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What You Should Know About Sweeteners
September 29, 2009 20:32


Those, who try to lose weight by means of removing sugar from their diet, should be aware that sugar substitutes not always do good to health, moreover, their effects vary with seasons, Russian scientists and medics believe.

General Practitioners often advice using sugar substitutes for preventing and treating obesity, diabetes, caries and many other health disorders, caused by dysfunction of carbohydrate metabolism. Healthy people often willingly use artificial sweeteners, especially, when they want to fight some excessive weight. However, when you shift from traditional sugar to its substitutes, you change activity of appropriate enzymes, which participate in carbohydrate metabolism- this is how our organism adapts to changes on molecular level. At the same time, all processes, which take place in an organism, including enzyme system activity, comply with biorhythms. These interactions are studied quite poorly, that is why Russian scientists paid attention to them.

Many food products, which human beings eat, are first tested on laboratory rats, and sugar substitutes are not an exception. Experiments were conducted on several tens of rats, divided into six groups. Animals of the control groups ate ordinary rat food for one month, others received rations with 54% of carbohydrates. Second group ate sucrose (traditional sugar), third one – sorbitol (sugar substitute), fourth group fed on xylitol, fifth ate sorbitol and sucrose in equal quantities, and the last group – xylitol and sucrose. After 30 days of experiment, rats were weighed, and activity of their enzymes of liver and blood serum, responsible for carbohydrates fragmentation, was investigated.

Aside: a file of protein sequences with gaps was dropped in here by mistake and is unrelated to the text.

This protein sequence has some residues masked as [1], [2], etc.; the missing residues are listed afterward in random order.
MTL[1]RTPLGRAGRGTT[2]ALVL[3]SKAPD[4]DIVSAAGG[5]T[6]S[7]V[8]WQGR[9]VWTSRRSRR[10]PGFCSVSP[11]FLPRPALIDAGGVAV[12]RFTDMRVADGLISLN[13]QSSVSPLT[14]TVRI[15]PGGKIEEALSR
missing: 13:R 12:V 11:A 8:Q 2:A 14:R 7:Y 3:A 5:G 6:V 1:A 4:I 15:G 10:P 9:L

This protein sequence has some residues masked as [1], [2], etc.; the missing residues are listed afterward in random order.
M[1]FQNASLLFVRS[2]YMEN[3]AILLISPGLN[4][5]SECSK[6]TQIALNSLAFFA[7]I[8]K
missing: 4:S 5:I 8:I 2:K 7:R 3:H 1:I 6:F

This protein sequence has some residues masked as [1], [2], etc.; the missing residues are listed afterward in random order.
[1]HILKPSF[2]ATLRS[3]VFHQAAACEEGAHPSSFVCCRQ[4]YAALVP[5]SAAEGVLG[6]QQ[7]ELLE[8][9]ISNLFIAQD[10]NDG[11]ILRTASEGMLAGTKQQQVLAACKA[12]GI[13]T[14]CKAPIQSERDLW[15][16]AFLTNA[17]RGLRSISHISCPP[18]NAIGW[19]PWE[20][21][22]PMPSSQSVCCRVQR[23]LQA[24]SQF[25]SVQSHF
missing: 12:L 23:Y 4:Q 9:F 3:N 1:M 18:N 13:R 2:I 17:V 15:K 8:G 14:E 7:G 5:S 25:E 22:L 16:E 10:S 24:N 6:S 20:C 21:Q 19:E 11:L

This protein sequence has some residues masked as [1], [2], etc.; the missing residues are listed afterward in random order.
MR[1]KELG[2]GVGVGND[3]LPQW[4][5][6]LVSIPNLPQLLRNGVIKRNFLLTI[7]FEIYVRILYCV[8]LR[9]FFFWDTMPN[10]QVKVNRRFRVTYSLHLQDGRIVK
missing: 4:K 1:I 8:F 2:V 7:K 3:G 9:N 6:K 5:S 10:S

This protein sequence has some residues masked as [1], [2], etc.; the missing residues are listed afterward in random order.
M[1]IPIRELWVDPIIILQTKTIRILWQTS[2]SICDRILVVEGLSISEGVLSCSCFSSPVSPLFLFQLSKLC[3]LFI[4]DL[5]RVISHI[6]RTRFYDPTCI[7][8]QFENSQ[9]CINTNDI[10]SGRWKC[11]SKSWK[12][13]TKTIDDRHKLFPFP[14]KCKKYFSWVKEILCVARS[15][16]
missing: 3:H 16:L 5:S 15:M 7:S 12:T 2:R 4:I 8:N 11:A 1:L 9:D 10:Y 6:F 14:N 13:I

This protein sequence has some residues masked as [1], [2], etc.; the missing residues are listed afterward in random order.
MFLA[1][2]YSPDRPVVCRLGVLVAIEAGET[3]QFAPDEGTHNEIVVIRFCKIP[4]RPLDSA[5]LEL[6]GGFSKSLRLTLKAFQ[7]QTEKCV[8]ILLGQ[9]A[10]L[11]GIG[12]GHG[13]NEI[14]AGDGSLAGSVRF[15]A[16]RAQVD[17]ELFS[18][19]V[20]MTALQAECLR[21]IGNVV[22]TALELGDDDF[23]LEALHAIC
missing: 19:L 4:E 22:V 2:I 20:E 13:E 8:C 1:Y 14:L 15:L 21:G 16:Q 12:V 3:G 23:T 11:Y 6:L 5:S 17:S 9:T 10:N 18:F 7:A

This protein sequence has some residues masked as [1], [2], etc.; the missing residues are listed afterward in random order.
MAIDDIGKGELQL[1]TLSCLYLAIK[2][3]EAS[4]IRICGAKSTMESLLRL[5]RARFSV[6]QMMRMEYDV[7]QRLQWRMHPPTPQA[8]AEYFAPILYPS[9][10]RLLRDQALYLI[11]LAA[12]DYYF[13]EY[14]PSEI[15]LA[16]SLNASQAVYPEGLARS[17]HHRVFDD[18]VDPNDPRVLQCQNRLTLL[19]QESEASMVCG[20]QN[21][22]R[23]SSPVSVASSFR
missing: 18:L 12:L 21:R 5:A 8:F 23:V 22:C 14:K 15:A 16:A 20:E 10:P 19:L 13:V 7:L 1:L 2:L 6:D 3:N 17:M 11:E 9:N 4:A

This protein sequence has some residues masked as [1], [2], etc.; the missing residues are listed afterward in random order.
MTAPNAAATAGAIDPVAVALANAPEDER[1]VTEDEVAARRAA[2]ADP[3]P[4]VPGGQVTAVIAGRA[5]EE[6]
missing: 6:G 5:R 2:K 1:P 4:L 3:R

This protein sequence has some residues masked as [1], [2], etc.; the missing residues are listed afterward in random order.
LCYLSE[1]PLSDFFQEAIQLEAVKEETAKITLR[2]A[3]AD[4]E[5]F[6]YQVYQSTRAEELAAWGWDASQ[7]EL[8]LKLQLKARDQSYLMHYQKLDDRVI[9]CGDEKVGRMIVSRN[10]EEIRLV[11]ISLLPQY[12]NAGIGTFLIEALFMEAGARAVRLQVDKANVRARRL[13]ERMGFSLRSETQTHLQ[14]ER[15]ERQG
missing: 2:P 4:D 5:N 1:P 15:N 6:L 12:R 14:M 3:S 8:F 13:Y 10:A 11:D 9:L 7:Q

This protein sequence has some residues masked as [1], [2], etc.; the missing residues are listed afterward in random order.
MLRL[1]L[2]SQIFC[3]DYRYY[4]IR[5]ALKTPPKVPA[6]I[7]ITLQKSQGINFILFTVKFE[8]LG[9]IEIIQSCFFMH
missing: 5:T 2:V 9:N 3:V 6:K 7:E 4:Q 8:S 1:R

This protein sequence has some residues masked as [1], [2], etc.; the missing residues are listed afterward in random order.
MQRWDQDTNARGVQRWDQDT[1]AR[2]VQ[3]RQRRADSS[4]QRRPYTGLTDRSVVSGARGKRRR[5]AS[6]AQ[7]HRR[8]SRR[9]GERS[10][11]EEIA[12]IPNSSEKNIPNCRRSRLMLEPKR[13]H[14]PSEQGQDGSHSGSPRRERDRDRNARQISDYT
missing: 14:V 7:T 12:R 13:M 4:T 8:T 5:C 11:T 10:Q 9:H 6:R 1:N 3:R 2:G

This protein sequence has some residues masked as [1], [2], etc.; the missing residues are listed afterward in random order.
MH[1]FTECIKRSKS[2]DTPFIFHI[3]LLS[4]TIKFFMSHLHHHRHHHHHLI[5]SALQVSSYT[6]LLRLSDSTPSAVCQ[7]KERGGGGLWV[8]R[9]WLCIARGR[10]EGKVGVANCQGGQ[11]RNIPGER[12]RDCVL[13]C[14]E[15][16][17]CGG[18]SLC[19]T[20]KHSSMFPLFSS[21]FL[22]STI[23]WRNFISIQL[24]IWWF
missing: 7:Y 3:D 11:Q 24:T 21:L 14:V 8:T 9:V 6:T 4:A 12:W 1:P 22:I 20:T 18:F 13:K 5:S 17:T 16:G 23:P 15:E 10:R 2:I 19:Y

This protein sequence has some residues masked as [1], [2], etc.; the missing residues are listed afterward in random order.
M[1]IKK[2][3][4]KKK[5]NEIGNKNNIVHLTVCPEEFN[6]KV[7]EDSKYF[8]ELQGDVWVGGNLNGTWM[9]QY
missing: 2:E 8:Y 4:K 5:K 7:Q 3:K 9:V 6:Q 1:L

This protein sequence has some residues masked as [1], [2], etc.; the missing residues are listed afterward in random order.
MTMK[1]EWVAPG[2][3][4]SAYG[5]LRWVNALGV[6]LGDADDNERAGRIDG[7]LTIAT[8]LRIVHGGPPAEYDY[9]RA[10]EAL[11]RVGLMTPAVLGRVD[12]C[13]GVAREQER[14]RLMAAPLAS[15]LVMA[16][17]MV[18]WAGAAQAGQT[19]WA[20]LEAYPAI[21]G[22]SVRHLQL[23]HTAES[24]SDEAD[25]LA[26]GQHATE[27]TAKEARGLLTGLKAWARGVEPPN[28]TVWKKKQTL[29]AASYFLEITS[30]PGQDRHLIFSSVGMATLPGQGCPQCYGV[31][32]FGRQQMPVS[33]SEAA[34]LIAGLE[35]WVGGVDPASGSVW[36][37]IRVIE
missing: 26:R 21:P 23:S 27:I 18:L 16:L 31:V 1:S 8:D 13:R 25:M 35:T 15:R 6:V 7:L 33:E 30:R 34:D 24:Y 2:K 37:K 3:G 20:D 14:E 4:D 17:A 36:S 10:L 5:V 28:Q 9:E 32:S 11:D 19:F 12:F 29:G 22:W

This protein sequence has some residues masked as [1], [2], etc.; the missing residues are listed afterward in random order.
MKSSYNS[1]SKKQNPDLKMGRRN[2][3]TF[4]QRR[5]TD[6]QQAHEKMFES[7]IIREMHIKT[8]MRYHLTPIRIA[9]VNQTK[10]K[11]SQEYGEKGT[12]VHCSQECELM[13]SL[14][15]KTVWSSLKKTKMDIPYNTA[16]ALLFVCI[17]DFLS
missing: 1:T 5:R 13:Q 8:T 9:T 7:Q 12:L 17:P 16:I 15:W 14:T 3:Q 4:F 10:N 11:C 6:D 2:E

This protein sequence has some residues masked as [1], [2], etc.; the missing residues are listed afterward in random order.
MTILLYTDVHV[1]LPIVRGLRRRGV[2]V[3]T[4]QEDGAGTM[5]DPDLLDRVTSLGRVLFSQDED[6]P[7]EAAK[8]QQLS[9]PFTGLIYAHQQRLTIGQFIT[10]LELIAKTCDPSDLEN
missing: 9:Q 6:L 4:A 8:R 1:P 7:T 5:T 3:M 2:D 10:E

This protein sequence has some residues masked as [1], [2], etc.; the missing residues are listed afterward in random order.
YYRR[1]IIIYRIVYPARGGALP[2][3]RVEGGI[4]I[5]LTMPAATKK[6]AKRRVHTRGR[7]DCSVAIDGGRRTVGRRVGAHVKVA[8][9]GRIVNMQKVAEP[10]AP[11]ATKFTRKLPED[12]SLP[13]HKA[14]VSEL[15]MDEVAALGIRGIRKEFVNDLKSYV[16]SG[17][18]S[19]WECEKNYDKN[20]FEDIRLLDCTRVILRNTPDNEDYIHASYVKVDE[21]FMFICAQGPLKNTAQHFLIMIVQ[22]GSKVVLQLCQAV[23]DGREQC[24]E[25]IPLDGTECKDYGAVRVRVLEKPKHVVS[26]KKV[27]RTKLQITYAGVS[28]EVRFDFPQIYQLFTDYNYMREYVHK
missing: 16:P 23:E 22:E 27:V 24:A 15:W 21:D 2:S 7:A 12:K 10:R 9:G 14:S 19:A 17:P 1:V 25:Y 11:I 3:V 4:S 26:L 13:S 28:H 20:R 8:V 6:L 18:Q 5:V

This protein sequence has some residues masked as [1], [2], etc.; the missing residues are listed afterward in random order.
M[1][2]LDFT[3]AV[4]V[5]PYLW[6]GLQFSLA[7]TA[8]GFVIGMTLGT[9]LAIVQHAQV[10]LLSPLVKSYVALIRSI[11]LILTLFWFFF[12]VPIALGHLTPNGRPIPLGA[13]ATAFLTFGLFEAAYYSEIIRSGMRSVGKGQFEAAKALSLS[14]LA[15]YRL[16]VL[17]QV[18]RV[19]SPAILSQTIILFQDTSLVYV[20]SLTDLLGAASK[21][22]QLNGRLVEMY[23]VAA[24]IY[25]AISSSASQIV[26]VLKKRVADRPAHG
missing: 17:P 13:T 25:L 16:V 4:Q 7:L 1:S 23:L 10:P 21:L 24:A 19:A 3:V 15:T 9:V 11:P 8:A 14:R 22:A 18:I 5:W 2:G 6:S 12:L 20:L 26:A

After spending thirty days on various foods, animal appearance and behavior changed significantly. Rats from the second group (which ate sucrose), weighed a little bit less than control rats, but were neat and quite well-fed. Animals form other feeding groups were overexcited, lost weight, their fur was dirty, and stool was loose. The most unpleasant changes were detected in rats, which ate sorbitol and xylitol without a trace of sucrose. However, when the weather was good – in summer and in spring – all animals weighed more and looked much better than during autumn and winter. Laboratory animals react on seasonal changes, despite they spend their life indoors – it’s colder in their rooms in winter, and the days become shorter.

When rats switched to eating sugar substitutes, enzymes, responsible for their metabolism, were activated. Enzyme activity was also higher in warmer seasons, according to measurements. Other researchers have already reported about seasonal changes in activity of other liver enzymes, which participate in key metabolic reactions. The experiments revealed that the strongest changes were detected in activity of sorbitol dehydrogenase, the enzyme, which oxidizes sorbitol. Additional studies showed that the more sorbitol was eaten, the higher activity of sorbitol dehydrogenase has been. Increase in activity of this particular enzyme has adaptive significance, since too much sorbitol in an organism can promote kidney stone disease, diarrhoea, deterioration of eye retina and lens and other diseases.

Source: Science & Technologies

Kizilova Anna


Tags: health     

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